Exploring the lives of muslims in China

It appears that the Chinese government is becoming increasingly wary of the rising voices of the Uyghur women and has intensified their efforts to curb this.

 After the recent riots in China’s northwest province, women have increasingly taken a more predominant role in making the voice of the Uyghur heard and calling for their rights. Uyghur women protestors in Hong Kong have recently demanded the release of Uygur men detained during the recent riots that erupted in July 2009. It is believed that over 1400 Uyghur were detained during the riots. Resentment towards the Chinese government only increased as hundreds more men have been arrested in the months that followed for alleged separatist charges. With more men staying away from the eyes of the Chinese government in the fear of being detained, Uyghur women are taking increasingly more positions on the front line, particularly in the protests against the Chinese government. A recent photograph of an Uyghur woman standing at the front of a crowd of protestors, pointing her finger at the police and eventually forcing them back, has become a symbol of the Uyghur women’s fight against the Chinese government. The photos of Tursun Gul, a mother of two drew immediate comparisons with a similar photo of a man looking down at tanks during the Tiananmen Square crackdown of June 1989.

 Instead of addressing the real motives behind these protests, the Chinese government has taken more repressive measures to counter the rise of Uyghur women influence. A new training program for buwi – female clerics, has been introduced. As part of the program, women are required to pledge to refrain from wearing veils or Islamic dresses or delivering religious lessons. The Chinese government also banned all women from entering mosques and wearing traditional headscarves as well as government employees and CCP (Chinese Communist Party) members. Uyghur perceive these efforts as an attempt to sinicize them. I believe this can only backfire against the Chinese. The Uyghur will feel their identity is becoming increasingly threatened that can only strengthen their resolve to fight for their rights. Once the Chinese government decides to listen to the Uyghur and make them feel that they’re not second class citizens, and grant them some form of autonomy that recognizes their different ethnic background, we can then hope to witness an end to unrest in Xinjiang.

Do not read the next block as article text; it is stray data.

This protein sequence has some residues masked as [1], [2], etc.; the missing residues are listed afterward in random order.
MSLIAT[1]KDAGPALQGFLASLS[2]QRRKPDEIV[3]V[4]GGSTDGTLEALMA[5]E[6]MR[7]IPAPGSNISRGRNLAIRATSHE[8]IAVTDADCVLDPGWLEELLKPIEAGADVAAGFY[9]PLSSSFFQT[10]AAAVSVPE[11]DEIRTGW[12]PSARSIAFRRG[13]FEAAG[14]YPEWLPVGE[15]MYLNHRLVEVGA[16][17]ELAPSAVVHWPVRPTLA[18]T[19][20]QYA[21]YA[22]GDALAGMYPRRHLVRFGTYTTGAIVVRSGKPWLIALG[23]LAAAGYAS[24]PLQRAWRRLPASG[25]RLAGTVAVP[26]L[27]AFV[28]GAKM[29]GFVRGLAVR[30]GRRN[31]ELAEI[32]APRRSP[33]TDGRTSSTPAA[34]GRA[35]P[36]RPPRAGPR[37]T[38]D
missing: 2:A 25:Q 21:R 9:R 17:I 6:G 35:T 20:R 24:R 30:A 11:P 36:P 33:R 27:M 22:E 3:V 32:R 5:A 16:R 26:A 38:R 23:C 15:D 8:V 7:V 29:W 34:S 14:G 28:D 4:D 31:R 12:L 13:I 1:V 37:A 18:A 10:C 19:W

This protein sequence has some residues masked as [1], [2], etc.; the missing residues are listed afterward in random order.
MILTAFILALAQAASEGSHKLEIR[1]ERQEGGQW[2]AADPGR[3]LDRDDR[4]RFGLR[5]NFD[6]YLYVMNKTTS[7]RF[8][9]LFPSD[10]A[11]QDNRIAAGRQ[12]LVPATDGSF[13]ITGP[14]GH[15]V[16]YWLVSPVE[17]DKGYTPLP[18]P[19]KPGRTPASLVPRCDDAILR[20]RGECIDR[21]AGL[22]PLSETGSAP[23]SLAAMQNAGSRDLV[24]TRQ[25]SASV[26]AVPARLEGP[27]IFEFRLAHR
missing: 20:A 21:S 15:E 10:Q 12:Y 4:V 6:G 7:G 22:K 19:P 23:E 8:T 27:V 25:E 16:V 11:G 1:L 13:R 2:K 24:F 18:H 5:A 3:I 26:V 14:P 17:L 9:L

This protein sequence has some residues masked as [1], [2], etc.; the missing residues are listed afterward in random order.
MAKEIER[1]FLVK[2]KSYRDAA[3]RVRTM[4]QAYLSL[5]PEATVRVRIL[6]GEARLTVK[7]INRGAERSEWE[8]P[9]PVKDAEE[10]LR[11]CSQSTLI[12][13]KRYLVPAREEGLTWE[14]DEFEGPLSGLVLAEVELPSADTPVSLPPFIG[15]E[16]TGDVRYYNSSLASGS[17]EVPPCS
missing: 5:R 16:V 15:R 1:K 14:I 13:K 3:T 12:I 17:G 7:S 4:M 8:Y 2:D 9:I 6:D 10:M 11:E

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Youtube can sometimes provide more info than an article:

Here is a different look at Uyghur culture, one that has been growing over the years among the youth. Here you can witness many different personalities, all of them wanting to be heard in express themselves how they please, and enjoy what they do at the same time. It is interesting to note the names and the different roots, some Persian, some Turkish, and some with a gangster English nicknamed attached to them. I find the Persian ones to be particularly interesting!